THUMBS DOWN: Debit Rewards Programs Stalled

Physician's Money DigestFebruary 2006
Volume 13
Issue 2

Wall Street Journal,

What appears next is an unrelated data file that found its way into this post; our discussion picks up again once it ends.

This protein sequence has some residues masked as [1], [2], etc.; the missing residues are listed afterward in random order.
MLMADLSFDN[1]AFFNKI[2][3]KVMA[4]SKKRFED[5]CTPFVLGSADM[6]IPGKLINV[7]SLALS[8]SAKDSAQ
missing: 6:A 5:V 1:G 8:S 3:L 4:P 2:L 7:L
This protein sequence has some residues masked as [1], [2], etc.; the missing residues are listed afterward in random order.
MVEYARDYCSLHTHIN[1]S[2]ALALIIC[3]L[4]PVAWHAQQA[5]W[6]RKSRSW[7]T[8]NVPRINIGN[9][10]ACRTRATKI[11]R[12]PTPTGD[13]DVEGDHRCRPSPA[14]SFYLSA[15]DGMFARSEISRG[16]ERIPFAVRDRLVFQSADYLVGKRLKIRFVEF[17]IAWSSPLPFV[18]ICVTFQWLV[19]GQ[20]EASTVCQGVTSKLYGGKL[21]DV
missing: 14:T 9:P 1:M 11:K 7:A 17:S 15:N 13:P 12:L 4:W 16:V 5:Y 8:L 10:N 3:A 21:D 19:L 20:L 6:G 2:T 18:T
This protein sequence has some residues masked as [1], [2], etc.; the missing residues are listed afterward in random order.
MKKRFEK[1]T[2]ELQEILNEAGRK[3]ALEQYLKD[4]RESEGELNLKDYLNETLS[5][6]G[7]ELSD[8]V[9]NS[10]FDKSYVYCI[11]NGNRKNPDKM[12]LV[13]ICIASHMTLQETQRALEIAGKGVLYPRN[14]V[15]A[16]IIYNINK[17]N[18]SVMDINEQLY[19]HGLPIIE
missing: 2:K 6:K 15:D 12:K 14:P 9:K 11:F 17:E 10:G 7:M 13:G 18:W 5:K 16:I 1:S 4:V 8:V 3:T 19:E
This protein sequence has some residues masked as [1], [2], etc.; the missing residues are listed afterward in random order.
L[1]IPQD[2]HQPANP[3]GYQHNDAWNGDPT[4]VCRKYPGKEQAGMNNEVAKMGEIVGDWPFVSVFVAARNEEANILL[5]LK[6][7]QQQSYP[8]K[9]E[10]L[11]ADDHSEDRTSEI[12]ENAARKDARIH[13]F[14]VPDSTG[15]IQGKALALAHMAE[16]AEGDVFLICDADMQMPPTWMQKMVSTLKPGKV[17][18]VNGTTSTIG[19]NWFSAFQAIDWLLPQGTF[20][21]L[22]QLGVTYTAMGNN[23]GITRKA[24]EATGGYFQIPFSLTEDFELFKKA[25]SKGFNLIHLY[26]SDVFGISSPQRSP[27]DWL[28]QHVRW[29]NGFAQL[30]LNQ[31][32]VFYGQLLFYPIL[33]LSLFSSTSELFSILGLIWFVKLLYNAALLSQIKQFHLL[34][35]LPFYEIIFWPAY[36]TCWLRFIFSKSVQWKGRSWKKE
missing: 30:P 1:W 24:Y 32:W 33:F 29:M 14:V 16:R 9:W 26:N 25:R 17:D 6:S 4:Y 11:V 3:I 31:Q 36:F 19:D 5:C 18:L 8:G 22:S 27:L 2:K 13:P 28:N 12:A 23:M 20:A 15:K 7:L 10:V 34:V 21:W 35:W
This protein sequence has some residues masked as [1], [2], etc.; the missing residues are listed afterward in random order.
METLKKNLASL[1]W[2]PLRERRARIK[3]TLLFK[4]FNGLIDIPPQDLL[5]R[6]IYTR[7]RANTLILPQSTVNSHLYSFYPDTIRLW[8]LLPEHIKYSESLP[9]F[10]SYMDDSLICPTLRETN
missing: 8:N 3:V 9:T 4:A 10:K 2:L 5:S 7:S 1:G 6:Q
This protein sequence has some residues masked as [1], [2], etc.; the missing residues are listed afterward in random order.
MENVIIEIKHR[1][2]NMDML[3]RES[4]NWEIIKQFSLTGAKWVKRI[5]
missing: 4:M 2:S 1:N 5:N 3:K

With slowing profit margins due tofierce competition among credit cardissuing banks, companies are now offeringrewards programs for debit cards inan attempt to attract customers to usetheir plastic rather than cash or check.According to the 36% of banks that issue debit cardsoffer rewards programs, up 12% from 2years ago. While some carry annualfees, many offer a reward for purchasesmade only with a signature and notPIN-based transactions. Yet debit rewardsprograms, which allow card usersto redeem points for such items as giftcards or even trips, remain a struggle forbanks, and a winning strategy forrewarding customers for loyalty has yetto emerge. One of the problems islinked to the very nature of debit cards.Whereas credit cards allow a grace periodfor repayment, debit cards are linkeddirectly to the consumer's bank account,a direct payment that does notallow for reliance on America's greateststandby—debt. The fact that institutionsearn more money from credit cardtransactions than debit card transactionscompounds the issue. Not only docard issuers receive finance charges andlate fees for using credit cards, but merchantspay on average 1.6% for everycredit card transaction, compared with1.3% for signature-required debit transactionsand 0.8% for PIN transactions.This 0.8% difference in fees betweendebit and credit, which funds rewardsprograms, could explain the less-than-stellardebit rewards programs.

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